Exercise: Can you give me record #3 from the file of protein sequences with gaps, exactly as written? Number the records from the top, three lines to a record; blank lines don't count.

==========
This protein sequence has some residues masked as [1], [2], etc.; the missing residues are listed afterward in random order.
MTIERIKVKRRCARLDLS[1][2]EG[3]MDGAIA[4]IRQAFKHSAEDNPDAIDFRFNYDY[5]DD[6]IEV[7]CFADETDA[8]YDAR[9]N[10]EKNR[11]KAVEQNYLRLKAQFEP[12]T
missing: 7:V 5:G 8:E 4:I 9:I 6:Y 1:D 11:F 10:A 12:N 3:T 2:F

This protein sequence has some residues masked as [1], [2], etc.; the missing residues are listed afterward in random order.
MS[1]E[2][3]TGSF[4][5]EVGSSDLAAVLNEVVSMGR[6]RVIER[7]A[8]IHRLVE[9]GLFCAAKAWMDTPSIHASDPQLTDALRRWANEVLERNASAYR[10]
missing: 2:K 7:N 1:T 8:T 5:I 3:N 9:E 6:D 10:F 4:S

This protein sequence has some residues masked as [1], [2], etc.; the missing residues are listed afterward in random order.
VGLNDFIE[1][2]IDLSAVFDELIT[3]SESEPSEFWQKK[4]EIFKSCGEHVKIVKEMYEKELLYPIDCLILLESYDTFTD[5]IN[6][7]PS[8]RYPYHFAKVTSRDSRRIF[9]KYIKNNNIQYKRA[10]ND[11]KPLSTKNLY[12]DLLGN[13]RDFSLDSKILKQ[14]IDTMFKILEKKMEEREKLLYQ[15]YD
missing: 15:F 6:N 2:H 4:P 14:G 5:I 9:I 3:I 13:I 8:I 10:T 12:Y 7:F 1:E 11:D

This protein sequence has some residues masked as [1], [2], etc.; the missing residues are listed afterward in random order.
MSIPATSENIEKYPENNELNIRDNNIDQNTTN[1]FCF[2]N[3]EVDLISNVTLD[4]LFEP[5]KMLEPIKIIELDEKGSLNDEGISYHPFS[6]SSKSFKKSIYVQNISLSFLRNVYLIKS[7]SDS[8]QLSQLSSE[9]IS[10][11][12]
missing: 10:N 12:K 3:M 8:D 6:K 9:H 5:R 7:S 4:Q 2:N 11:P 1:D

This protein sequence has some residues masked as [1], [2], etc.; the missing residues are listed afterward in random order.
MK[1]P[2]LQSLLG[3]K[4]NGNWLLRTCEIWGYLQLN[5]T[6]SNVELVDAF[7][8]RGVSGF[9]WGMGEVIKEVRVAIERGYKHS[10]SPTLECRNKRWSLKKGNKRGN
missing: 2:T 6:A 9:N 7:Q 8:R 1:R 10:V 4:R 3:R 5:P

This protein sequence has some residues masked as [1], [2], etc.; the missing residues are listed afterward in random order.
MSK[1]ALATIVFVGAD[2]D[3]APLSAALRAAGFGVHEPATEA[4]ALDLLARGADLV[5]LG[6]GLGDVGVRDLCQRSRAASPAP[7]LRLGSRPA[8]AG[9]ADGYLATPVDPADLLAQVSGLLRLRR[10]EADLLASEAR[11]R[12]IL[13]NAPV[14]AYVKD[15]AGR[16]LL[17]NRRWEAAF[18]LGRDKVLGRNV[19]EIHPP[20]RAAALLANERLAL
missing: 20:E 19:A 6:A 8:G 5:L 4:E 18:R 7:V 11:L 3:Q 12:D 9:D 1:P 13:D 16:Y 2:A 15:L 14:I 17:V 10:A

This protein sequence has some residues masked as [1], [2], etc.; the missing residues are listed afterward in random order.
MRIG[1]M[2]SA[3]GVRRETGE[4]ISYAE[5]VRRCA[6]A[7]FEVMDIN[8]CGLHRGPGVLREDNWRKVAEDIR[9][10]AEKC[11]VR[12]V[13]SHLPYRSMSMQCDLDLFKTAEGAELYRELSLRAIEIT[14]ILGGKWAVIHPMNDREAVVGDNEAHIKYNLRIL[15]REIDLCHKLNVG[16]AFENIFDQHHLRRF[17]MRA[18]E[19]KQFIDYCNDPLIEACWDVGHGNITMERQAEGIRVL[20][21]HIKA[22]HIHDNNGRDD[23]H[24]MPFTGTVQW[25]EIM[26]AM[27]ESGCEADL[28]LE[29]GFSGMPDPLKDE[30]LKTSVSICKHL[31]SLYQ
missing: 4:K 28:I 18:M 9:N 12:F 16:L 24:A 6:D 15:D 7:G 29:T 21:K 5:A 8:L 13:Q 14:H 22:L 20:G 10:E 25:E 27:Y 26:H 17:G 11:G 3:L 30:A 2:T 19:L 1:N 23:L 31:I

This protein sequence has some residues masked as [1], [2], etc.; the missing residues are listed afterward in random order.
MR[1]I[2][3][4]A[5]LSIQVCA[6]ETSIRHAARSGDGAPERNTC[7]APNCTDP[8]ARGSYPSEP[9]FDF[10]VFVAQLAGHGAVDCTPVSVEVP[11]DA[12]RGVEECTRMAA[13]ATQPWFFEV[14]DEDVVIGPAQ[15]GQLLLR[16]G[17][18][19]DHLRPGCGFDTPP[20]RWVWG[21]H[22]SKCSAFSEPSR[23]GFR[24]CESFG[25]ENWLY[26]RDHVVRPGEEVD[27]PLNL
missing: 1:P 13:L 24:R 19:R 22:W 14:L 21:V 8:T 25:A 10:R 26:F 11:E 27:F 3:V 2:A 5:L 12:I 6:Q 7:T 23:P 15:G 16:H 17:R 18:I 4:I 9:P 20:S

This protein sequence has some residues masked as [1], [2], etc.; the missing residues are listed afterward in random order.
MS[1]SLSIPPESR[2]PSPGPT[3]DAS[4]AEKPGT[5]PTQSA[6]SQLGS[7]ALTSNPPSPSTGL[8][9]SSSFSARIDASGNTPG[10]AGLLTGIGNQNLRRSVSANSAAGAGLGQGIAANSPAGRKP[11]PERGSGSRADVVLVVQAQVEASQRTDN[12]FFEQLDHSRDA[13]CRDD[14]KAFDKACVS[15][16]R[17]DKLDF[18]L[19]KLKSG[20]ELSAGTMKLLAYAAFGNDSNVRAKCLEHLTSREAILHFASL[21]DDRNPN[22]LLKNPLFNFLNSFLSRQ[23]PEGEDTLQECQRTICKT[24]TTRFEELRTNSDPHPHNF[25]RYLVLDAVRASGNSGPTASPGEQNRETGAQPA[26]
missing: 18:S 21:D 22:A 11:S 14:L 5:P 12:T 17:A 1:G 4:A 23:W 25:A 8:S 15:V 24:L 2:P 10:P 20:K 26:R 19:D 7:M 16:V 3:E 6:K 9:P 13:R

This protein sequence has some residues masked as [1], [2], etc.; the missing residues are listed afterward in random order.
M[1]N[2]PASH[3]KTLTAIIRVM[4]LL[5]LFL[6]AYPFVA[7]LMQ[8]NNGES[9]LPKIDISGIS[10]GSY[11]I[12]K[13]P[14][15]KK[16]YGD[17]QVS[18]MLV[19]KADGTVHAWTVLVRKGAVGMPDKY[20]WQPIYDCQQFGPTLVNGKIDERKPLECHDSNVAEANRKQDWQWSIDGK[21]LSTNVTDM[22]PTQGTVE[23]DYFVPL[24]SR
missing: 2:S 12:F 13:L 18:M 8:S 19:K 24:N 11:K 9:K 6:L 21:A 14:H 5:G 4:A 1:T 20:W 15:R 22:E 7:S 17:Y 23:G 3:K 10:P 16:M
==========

This protein sequence has some residues masked as [1], [2], etc.; the missing residues are listed afterward in random order.
VGLNDFIE[1][2]IDLSAVFDELIT[3]SESEPSEFWQKK[4]EIFKSCGEHVKIVKEMYEKELLYPIDCLILLESYDTFTD[5]IN[6][7]PS[8]RYPYHFAKVTSRDSRRIF[9]KYIKNNNIQYKRA[10]ND[11]KPLSTKNLY[12]DLLGN[13]RDFSLDSKILKQ[14]IDTMFKILEKKMEEREKLLYQ[15]YD
missing: 15:F 6:N 2:H 4:P 14:G 5:I 9:I 3:I 13:I 8:I 10:T 12:Y 7:F 1:E 11:D